by Greg Nesteroff
Canned soup? Sure. But canned borsch? “Why not!” thought two young Doukhobor entrepreneurs in 1955. Using an age-old family recipe, they marketed their ready-to-eat Doukhobor vegetable soup under the Kootenay Valley “Genuine Borsch” brand. The world, however, was not ready for canned borsch and the enterprise failed before it began. However, it left behind some colourful labels, now prized collectibles. Reproduced by permission from the Castlegar Current (October 25, 2007).
Hey, why not, thought Peter Makonin and Fred Makaroff in the spring of 1955. The two Glade men formed a company, Kootenay Valley Food Products Ltd., and went to a cannery in Kelowna to whip up some test batches. Jars were, for whatever reason, deemed unviable.
The Makonins ran a store near the ferry landing and were natural entrepreneurs. But the enterprise failed before it began: health regulators said the cabbage had to be boiled for 90 minutes, by which time it turned to mush. So the duo gave up, although not before they printed thousands of labels.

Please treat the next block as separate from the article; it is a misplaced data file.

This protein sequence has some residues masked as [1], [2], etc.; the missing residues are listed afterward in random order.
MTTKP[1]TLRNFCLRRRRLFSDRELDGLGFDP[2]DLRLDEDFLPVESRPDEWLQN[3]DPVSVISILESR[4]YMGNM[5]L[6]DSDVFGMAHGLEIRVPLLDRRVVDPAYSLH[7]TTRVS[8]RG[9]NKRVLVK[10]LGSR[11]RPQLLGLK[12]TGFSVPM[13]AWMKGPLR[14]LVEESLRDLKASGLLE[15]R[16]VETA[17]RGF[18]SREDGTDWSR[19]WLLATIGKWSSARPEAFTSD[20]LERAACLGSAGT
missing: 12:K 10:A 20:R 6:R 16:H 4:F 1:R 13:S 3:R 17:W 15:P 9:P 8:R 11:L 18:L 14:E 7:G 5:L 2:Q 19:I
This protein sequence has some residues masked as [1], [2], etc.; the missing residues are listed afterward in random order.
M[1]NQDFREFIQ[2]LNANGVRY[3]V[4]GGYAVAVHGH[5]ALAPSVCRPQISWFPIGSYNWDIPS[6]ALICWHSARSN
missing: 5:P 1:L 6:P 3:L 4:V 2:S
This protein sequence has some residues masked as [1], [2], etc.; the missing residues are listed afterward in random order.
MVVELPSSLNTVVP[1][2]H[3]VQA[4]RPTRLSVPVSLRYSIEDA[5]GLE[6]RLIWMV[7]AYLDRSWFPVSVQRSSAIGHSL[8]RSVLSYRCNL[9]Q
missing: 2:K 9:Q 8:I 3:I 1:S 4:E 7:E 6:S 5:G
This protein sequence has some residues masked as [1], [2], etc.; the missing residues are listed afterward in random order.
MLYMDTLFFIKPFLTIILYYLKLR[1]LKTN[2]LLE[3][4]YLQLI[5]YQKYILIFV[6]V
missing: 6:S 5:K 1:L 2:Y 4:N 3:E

“There were cases of them,” recalls Makonin’s son, Peter Jr. “I forget exactly how many.”
Kootenay Valley Brand “Genuine Borsch” label (obverse), 1955.
The labels periodically pop up on eBay, selling for $1 to $10 each. In 2006, a woman in Ontario bought an old house and discovered 4,000 in her basement. She’s since been selling batches of 100. Nick Denisoff, also of Glade, has about 90 which he sells in handcrafted frames: “I got ahold of them and ended up making kitchen plaques, just for fun,” he says. “I do the matting and framing.”
The label has also appeared on at least one t-shirt.
As for the borsch itself, “the recipe was my mom’s,” says Makonin’s daughter, Elaine Strelive. “Just a regular Doukhobor borsch recipe.” She recalls her mother and aunt going to Kelowna to supervise the test run.
Kootenay Valley Brand “Genuine Borsch” label (reverse), 1955.
Today Strelive does some catering, and says the secret to making good borsch is “all the fresh ingredients you can get. The vegetables are most important. Then you need cream. It’s very time consuming. If I start making borsch I have to set aside at least two or three hours.”
The world may not have been ready for canned borsch, but at least it left behind some colourful souvenirs.